Vanguard Natural’s market performance
Vanguard Natural Resources (VNR) has lost 37.6% of its market value since the beginning of 2016, while other upstream C corporations have recovered slightly with the recovery in commodity prices. The upstream-energy-company-heavy SPDR S&P Oil & Gas Exploration & Production ETF (XOP) has returned 14.7% in 2016. VNR underperformed the ETF by 52.3% percentage points.
VNR’s peers, EV Energy Partners (EVEP), Memorial Production Partners (MEMP), and Legacy Reserves (LGCY) have lost 11.0%, 35.2%, and 5.0%, respectively during the same timeframe. VNR’s underperformance relative to XOP can be attributed to its high leverage, liquidity crisis, and distribution suspension.
Vanguard Natural’s liquidity position
VNR announced a borrowing base redetermination under its credit facility on May 26, 2016. The revised borrowing base of $1.3 billion is below the outstanding borrowings of $1.4 billion under its credit facility, which resulted in a deficiency of $103.5 million. This includes $4.5 million of outstanding letters of credit.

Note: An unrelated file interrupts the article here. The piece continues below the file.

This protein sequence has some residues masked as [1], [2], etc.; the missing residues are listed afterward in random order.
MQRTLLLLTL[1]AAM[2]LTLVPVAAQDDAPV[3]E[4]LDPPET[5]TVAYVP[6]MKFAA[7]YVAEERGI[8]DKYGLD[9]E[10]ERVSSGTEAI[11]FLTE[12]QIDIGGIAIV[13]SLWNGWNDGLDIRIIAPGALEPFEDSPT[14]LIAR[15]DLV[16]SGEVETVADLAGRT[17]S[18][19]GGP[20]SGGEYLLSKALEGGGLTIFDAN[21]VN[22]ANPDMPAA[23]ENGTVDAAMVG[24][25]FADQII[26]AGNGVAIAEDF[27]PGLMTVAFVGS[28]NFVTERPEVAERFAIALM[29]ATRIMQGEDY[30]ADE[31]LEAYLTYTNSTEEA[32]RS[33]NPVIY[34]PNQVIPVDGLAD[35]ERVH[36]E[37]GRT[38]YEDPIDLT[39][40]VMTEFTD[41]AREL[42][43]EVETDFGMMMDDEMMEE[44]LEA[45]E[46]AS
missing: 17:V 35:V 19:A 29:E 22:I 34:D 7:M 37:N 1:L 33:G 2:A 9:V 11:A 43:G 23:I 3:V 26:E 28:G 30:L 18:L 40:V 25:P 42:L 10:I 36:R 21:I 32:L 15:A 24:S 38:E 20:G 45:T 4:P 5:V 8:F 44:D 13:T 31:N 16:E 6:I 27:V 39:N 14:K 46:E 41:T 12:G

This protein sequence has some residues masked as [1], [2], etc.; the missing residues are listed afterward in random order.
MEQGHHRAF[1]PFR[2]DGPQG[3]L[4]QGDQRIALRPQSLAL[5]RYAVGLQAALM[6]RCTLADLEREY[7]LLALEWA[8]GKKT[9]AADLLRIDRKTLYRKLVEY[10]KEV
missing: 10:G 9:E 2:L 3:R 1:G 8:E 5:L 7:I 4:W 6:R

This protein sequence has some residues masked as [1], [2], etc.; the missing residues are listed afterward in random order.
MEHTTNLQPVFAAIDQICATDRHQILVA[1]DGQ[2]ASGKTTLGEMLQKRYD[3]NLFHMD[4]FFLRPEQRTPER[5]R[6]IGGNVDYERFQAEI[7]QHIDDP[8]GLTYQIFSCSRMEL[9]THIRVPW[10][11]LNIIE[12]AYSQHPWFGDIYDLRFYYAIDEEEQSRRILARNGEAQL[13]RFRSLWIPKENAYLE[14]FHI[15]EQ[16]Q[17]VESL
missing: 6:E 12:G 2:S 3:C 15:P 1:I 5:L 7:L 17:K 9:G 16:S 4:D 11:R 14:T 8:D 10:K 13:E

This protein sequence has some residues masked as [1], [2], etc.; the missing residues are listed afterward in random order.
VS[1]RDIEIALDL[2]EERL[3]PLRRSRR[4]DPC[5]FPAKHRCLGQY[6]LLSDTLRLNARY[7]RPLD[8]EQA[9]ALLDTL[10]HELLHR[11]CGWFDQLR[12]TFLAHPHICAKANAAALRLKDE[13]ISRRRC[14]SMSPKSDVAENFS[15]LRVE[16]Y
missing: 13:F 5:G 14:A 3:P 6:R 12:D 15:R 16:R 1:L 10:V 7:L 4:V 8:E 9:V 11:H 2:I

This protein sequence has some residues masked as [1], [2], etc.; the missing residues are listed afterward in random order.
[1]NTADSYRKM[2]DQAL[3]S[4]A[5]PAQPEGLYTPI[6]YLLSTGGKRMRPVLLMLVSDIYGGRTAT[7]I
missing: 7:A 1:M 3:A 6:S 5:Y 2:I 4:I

Now, VNR has to repay the deficiency amount in six equal monthly installments. The partnership expects to fund the deficiency amount from the excess cash flows generated during 2016. According to a recent investor presentation, VNR expects to generate $150 million in excess cash flow after distributions to unitholders in 2016. Of this, $103.5 million would be used for deficiency payments, leaving $46.3 million for debt repayments. This suggests that, at the current commodity price and production estimates, VNR may be in a tight liquidity position by the end of 2016. If VNR falls short of its estimates, the situation is expected to worsen. The partnership might cut its capital expenditure target to improve its liquidity position. However, this may result in future production declines.